Swalimo spokesperson Thandaza Silolo

Swalimo spokesperson Thandaza Silolo. (Photo: Supplied)

He added that the attitude of traditional authorities towards pro-democracy activists contesting the elections was an indication that those in the higher echelons of power allegedly “do not respect the right of the citizenry to elect people of their choice”. Instead, he said, traditional authorities seemingly want to detect who must be voted into parliament.

Pro-democracy activists in firing line

Barnes Dlamini, the President of the Swazi Democratic Party (Swadepa), told Daily Maverick that the harassment of pro-democracy activists contesting the elections was “the order of the day”. “We have learnt to live with it. […] we mourn no more. Our resolute is to impact society,” he said.

He believes the hostile behaviour of traditional authorities towards pro-democracy activists running for the elections reflects an overall attitude of the powers that be towards those who want to use the legislature to bring about change.

According to Dlamini, since traditional authorities are an extension of the monarchy, they are expected to toe the line in frustrating the campaigns of those who want to utilise existing state institutions to engender a democratic dispensation.

Dlamini did not mention names of Swadepa members who have allegedly been harassed by traditional authorities. However, when the election process commenced in May, ordinary members of Swadepa, who had been employed as election officers, were expelled by the EBC. Local media reported at the time that one member of Swadepa was fired after he was spotted during May Day wearing the party’s regalia. 

Crony gatekeepers

On another note, other activists have alleged that anti-political reform proponents in positions of power have denied them access to schools and other institutions with prospective voters. Paul Matimela, Swalimo Deputy Secretary General, told Daily Maverick that he was denied access to two schools under his constituency. But notwithstanding the challenges they are facing, Matimela is confident that they would influence change in the event they make it to parliament.

“We want to change the laws that do not serve the people. We want to bring about change that will bring about good governance and service delivery,” he said.

EBC Spokesperson Mbonisi Bhembe said the elections body has done all it could to ensure that the elections are credible, free and fair. He added that the EBC has an obligation to ensure that the elections adhere not only to the Eswatini constitution but to international standards and to the principles of the African Charter on Democracy, Elections and Governance.

Bhembe said the EBC has not received any formal complaints from candidates alleging to have been harassed and intimidated by traditional leaders. He said they have only read about reports of harassment of pro-democracy candidates in the media. 

He further said that, before the commencement of the elections, the EBC had educated traditional leaders about the elections process and further advised them not to interfere in electoral matters, as their interference could impact the credibility of the elections.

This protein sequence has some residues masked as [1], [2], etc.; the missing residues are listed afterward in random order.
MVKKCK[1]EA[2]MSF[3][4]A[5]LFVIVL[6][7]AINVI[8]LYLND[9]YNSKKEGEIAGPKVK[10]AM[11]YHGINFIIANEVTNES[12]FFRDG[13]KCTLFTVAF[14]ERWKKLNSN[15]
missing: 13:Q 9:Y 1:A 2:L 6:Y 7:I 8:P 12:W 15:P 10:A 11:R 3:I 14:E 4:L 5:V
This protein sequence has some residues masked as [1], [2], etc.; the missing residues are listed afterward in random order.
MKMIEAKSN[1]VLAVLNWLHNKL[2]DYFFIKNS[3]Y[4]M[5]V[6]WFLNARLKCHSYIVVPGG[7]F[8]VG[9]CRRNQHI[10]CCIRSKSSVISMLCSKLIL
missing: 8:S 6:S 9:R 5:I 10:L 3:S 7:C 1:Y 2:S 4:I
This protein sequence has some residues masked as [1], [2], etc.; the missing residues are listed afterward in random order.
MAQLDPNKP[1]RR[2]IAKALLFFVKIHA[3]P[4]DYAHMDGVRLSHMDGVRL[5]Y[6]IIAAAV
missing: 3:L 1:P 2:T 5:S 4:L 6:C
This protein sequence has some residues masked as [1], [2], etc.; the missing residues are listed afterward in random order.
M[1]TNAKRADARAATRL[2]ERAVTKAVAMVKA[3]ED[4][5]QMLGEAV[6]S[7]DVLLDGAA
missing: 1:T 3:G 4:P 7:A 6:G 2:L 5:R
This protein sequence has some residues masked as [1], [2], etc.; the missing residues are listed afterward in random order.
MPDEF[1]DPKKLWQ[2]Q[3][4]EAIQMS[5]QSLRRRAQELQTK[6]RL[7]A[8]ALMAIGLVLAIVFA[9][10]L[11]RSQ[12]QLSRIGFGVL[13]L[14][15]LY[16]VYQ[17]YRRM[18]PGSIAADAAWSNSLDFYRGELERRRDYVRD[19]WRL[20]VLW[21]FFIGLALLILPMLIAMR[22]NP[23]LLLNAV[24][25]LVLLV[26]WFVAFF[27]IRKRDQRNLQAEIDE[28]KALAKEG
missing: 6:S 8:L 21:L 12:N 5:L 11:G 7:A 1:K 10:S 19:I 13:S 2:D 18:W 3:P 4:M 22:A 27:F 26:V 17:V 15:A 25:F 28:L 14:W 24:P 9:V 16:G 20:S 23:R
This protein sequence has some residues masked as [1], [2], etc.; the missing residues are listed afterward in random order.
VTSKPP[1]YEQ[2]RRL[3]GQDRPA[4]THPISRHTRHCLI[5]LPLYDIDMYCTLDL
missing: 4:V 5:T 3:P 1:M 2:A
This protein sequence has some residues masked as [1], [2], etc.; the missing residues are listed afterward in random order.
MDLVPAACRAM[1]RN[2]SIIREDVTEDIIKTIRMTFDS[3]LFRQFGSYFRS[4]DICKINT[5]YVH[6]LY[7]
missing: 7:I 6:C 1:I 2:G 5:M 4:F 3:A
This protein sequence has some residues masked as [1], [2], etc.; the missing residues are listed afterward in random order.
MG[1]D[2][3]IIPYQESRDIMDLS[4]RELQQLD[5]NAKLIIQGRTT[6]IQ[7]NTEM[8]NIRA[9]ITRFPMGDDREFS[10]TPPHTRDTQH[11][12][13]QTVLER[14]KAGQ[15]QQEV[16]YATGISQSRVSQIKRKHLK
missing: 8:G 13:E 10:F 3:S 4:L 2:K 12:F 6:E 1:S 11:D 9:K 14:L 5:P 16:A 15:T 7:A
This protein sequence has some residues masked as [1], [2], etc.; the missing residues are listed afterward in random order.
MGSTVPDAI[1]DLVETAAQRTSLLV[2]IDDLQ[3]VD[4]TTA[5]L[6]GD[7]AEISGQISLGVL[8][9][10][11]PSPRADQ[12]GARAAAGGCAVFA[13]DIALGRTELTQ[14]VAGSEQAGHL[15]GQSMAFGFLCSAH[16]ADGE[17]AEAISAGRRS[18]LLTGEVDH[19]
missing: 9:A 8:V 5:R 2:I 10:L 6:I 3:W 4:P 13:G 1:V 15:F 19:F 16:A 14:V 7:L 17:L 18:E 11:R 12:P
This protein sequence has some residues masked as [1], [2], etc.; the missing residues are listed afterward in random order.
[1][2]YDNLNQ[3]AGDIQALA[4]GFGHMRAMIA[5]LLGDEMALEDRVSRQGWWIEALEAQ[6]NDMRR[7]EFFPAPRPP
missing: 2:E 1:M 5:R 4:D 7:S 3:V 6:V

Eswatini Members of Parliament Bacede Mabuza and Mthandeni Dube

Incarcerated Eswatini Members of Parliament Bacede Mabuza (left) and Mthandeni Dube. (Photo: Amnesty International)

Government rejects intimidation claims

Meanwhile, outgoing Eswatini Prime Minister Cleopas Dlamini, who was appointed into the position by King Mswati III in July 2021 following the political unrest, told journalists on Tuesday that the parliamentary elections were an opportunity for “emaSwati to speak for themselves through their votes”. 

“What the voting exercise means is that people should vote for the candidates that they want because, two years ago, this is what people were calling for — to vote for who they want and the government they want. […] This is a clear indication that emaSwati are happy to vote for their ideal government and for their preferred system of governance,” Dlamini said.

During the political unrest in June 2021, activists demanded an elected Prime Minister with executive powers while other radical groups called for an overthrow of the monarchy. 

No powers to hold monarchy to account

The Eswatini legislature comprises two houses; the lower House of Assembly and the upper House of Senate. The electorate can only elect 59 out of the 69 members of the lower house. The remaining 10 members are appointed by the King. 

No member of the upper House of Senate is elected by the people. Twenty senators are appointed by the King while the remaining 10 are elected by members of the lower House of Assembly. This, according to some activists, skews the composition of the Eswatini parliament in favour of the monarch and renders the legislature a rubber stamp with a limited oversight role. 

Aspiring legislators can only stand as independents since there is no legislative framework enabling political parties to contest the elections. Elected legislators enjoy parliamentary privilege, they can pass or block bills and they can also pass a vote of no confidence on the cabinet. But they have no constitutional powers to hold the monarch to account or to debate the royal budget. 

The Commonwealth, African Union and the Southern African Development Community (SADC) have all deployed missions to observe the Eswatini elections. On Tuesday, 26 September, 2023, the SADC Observer mission, led by former Zambian Vice President Enock P Kavindele met with officials from the Eswatini Ministry of Justice, the United Nations Resident Coordinator in Eswatini, several civil society organisations and political formations that have boycotted the elections. DM